This WSJ story discusses how many lenders are asking the seller in a short sale to sign a promissory note for the amount unpaid in a short sale. Then the lender files suit under the note for the unpaid amount. This is happening primarily in cases where the seller has other assets that can be used to pay the shortage and with investment properties.
I have not had a lender ask the seller to sign a note in a short sale. Nor have I seen a seller sued for a deficiency judgment. So far, lenders have 1099’d the seller for the amount unpaid.
The 1099 can cause a cascade of tax problems. The sellers only relief may be to file bankruptcy to get rid the income from this “cancellation of debt.”
This blog, foreclosurefish.com, has some good information on options for people facing foreclosure.
It’s turning out that first-time buyers, who obtain FHA loans, have a friend in the much-criticized Cook County Anti-Predatory Lending database. This database is an attempt to protect buyers from predatory lenders. A mortgage cannot be recorded in Cook County unless the buyer gets counseling on obtaining a mortgage or if an exception applies (thereby making the mortgage exempt from the database and making counseling not required).
So far, I have not had one Buyer go to counseling and the exceptions have always applied.
The borrower’s friend is this provision: If a mortgage has “points and fees that exceed five percent” (of the loan amount) then the mortgage must be reported in the database and the buyer must obtain counseling. Trust me, no one wants the buyer to go to counseling (including the buyer), so great efforts are now taken to keep the point and fees under five percent.
With FHA loans, there is an upfront MIP insurance premium charged on all loans that is almost 2% of the loan amount. Title companies have been including this in the “closing costs and points” so it is very easy to get to five percent in closing costs.
I have been at several closings during which the mortgage broker had to reduce the fees at closing so that the fees for FHA loans stayed under 5% of the loan amount. So in the end, the predatory database is protecting FHA buyers from excess closing costs.
Here’s a nice, clear explanation of the fair debt collection act.
It covers what debt collectors can and can’t do.
It also explains what you can do if they go too far.
The Illinois House passed, and the Senate is reviewing, a bill that would prevent estate tax from being owed on the first to die of a husband and wife with a large estate. It looks like it will pass the Senate easily.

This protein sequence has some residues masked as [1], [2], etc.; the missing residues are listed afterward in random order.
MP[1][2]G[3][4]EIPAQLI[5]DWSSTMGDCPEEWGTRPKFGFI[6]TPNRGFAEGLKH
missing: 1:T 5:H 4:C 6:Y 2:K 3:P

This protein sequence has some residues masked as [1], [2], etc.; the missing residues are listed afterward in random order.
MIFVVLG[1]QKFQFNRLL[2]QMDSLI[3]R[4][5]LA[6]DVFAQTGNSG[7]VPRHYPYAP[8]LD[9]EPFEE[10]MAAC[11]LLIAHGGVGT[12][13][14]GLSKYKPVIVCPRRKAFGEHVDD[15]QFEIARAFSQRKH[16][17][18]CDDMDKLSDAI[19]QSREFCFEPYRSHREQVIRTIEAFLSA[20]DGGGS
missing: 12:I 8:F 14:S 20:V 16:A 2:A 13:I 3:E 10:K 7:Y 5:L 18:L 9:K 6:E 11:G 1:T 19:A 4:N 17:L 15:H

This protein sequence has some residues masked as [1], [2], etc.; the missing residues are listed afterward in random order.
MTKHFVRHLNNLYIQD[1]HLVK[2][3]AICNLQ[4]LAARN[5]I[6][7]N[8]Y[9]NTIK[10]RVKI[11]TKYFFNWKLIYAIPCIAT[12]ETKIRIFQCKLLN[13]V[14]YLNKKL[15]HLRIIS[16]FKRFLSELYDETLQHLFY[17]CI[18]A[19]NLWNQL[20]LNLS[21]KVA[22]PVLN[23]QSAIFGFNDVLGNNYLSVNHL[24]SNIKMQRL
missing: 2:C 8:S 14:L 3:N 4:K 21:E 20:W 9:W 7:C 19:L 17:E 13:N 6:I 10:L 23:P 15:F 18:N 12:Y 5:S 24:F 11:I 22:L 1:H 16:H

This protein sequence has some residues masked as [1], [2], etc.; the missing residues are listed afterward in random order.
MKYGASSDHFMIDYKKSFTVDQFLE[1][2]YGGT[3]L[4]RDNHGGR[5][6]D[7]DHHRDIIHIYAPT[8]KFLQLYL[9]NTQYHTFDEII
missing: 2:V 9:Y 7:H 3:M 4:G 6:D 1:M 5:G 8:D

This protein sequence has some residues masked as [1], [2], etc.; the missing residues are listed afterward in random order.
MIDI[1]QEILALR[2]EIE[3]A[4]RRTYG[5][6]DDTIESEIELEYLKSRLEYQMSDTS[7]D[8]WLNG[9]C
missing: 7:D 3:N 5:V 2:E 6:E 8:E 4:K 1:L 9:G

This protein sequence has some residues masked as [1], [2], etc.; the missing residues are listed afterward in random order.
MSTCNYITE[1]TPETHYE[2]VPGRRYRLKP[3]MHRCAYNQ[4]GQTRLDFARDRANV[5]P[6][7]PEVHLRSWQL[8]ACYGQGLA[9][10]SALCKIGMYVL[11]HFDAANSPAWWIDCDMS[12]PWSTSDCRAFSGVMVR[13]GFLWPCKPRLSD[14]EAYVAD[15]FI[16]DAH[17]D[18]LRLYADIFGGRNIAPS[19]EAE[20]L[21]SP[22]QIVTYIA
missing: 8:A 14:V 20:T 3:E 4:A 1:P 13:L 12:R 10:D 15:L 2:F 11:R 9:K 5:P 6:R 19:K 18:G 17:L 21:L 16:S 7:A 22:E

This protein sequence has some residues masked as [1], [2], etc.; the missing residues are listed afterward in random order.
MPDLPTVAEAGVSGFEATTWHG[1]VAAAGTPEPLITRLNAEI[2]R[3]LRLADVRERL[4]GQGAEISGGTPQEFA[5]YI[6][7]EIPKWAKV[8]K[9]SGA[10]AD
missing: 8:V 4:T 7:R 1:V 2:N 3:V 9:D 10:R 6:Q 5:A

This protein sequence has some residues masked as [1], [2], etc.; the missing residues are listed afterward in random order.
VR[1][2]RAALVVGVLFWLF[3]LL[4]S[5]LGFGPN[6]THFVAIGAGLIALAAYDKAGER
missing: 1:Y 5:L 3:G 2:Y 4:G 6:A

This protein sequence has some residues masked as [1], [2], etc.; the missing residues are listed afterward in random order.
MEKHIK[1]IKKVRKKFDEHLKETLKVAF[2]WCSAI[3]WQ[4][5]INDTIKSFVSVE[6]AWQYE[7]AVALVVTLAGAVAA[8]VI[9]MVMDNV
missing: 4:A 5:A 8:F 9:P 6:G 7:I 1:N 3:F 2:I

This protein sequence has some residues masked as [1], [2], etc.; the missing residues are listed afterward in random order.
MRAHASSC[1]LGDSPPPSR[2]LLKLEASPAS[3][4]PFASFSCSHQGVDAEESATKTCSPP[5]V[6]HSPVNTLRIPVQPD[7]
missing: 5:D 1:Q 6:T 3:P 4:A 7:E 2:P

Technically, the bill does this:
“Amends the Illinois Estate and Generation-Skipping Transfer Tax. Provides that the State tax credit for the estates of persons dying after December 31, 2005 and on or before December 31, 2009 includes a reduction for qualified terminal interest property. Effective immediately.”
That’s a mouthful, but it means that there would be no estate tax due on the first death of a married couple. The history of the bill is here. I previously wrote about this problem and advised couples with large estates to amend their trusts to include a state marital trust.
I’m glad to see that they are patching up this mess before tax is paid by too many widows/widowers.
Out of town for a week in Puerto Rico with no internet access, I decided to rent a wireless card before I left. I googled “rent wireless card” a company called Rovair popped up in the paid ads.
(The overarching philosophical question is why could I not go on vacation with “just” my Iphone and why does one really need internet access 365 days per year, but being self-employed I thought it wise to be connected. And of course the kids have to check FB daily at least.)
It was easy to sign up on the site. The card was about $9 per day and it arrived by federal express well before I needed it. It was a USB card from Verizon. Installation was easy and took about 5 minutes. I would say that the signal strength out of town was about 60% that of a dsl line. Usable, but slow.
When I was done, I fed-x’ed the card back to Rovair and that was it.The company was easy to deal with and everything worked perfectly. This is a good solution when you need short term internet access.